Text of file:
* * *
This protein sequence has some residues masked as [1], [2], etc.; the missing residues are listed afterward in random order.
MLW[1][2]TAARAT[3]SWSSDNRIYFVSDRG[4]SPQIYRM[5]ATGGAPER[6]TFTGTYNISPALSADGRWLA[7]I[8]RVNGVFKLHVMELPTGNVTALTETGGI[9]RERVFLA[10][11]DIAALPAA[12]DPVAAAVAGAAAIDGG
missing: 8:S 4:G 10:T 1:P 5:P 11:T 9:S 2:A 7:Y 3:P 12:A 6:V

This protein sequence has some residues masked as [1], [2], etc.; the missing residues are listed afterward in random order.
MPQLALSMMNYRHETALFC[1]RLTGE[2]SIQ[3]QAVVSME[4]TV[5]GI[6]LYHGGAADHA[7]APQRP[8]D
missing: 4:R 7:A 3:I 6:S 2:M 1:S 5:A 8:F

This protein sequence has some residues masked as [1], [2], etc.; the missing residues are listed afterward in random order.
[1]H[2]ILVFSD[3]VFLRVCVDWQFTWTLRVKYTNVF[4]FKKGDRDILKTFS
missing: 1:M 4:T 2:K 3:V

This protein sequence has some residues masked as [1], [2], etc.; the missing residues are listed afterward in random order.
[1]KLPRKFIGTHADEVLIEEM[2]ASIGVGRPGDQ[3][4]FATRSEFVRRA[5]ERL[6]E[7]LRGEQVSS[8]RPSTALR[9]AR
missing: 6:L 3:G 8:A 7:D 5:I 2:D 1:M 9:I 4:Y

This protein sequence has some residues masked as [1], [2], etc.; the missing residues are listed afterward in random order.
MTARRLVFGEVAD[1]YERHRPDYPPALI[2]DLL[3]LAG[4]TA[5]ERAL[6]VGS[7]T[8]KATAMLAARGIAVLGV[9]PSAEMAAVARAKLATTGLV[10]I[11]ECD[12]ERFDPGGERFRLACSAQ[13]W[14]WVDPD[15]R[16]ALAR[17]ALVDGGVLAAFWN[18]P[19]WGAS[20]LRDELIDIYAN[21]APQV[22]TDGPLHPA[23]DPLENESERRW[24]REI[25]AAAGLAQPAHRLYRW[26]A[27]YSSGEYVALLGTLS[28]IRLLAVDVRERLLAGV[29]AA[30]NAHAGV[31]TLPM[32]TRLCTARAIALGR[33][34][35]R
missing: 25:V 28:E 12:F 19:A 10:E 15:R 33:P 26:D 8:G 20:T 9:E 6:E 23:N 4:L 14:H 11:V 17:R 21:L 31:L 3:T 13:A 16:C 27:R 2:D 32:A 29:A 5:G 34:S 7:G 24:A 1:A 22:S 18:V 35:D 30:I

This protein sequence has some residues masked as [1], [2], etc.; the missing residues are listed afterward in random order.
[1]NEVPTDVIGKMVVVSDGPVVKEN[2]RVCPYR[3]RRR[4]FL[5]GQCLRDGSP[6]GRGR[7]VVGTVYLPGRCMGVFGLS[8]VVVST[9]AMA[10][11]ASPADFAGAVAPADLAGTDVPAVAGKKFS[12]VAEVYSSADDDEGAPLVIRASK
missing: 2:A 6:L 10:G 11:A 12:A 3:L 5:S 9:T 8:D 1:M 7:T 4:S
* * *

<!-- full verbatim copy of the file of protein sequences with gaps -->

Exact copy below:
This protein sequence has some residues masked as [1], [2], etc.; the missing residues are listed afterward in random order.
MLW[1][2]TAARAT[3]SWSSDNRIYFVSDRG[4]SPQIYRM[5]ATGGAPER[6]TFTGTYNISPALSADGRWLA[7]I[8]RVNGVFKLHVMELPTGNVTALTETGGI[9]RERVFLA[10][11]DIAALPAA[12]DPVAAAVAGAAAIDGG
missing: 8:S 4:G 10:T 1:P 5:P 11:T 9:S 2:A 7:Y 3:P 12:A 6:V

This protein sequence has some residues masked as [1], [2], etc.; the missing residues are listed afterward in random order.
MPQLALSMMNYRHETALFC[1]RLTGE[2]SIQ[3]QAVVSME[4]TV[5]GI[6]LYHGGAADHA[7]APQRP[8]D
missing: 4:R 7:A 3:I 6:S 2:M 1:S 5:A 8:F

This protein sequence has some residues masked as [1], [2], etc.; the missing residues are listed afterward in random order.
[1]H[2]ILVFSD[3]VFLRVCVDWQFTWTLRVKYTNVF[4]FKKGDRDILKTFS
missing: 1:M 4:T 2:K 3:V

This protein sequence has some residues masked as [1], [2], etc.; the missing residues are listed afterward in random order.
[1]KLPRKFIGTHADEVLIEEM[2]ASIGVGRPGDQ[3][4]FATRSEFVRRA[5]ERL[6]E[7]LRGEQVSS[8]RPSTALR[9]AR
missing: 6:L 3:G 8:A 7:D 5:I 2:D 1:M 9:I 4:Y

This protein sequence has some residues masked as [1], [2], etc.; the missing residues are listed afterward in random order.
MTARRLVFGEVAD[1]YERHRPDYPPALI[2]DLL[3]LAG[4]TA[5]ERAL[6]VGS[7]T[8]KATAMLAARGIAVLGV[9]PSAEMAAVARAKLATTGLV[10]I[11]ECD[12]ERFDPGGERFRLACSAQ[13]W[14]WVDPD[15]R[16]ALAR[17]ALVDGGVLAAFWN[18]P[19]WGAS[20]LRDELIDIYAN[21]APQV[22]TDGPLHPA[23]DPLENESERRW[24]REI[25]AAAGLAQPAHRLYRW[26]A[27]YSSGEYVALLGTLS[28]IRLLAVDVRERLLAGV[29]AA[30]NAHAGV[31]TLPM[32]TRLCTARAIALGR[33][34][35]R
missing: 25:V 28:E 12:F 19:A 10:E 15:R 33:P 26:D 8:G 20:T 9:E 6:E 23:N 4:L 14:H 11:V 17:R 21:L 31:L 3:T 13:A 16:C 27:R 2:D 32:A 29:A 5:G 34:S 7:G 24:A 1:A 22:S 18:V 35:D 30:I

This protein sequence has some residues masked as [1], [2], etc.; the missing residues are listed afterward in random order.
[1]NEVPTDVIGKMVVVSDGPVVKEN[2]RVCPYR[3]RRR[4]FL[5]GQCLRDGSP[6]GRGR[7]VVGTVYLPGRCMGVFGLS[8]VVVST[9]AMA[10][11]ASPADFAGAVAPADLAGTDVPAVAGKKFS[12]VAEVYSSADDDEGAPLVIRASK
missing: 2:A 6:L 10:G 11:A 12:A 3:L 5:S 9:T 8:D 1:M 7:T 4:S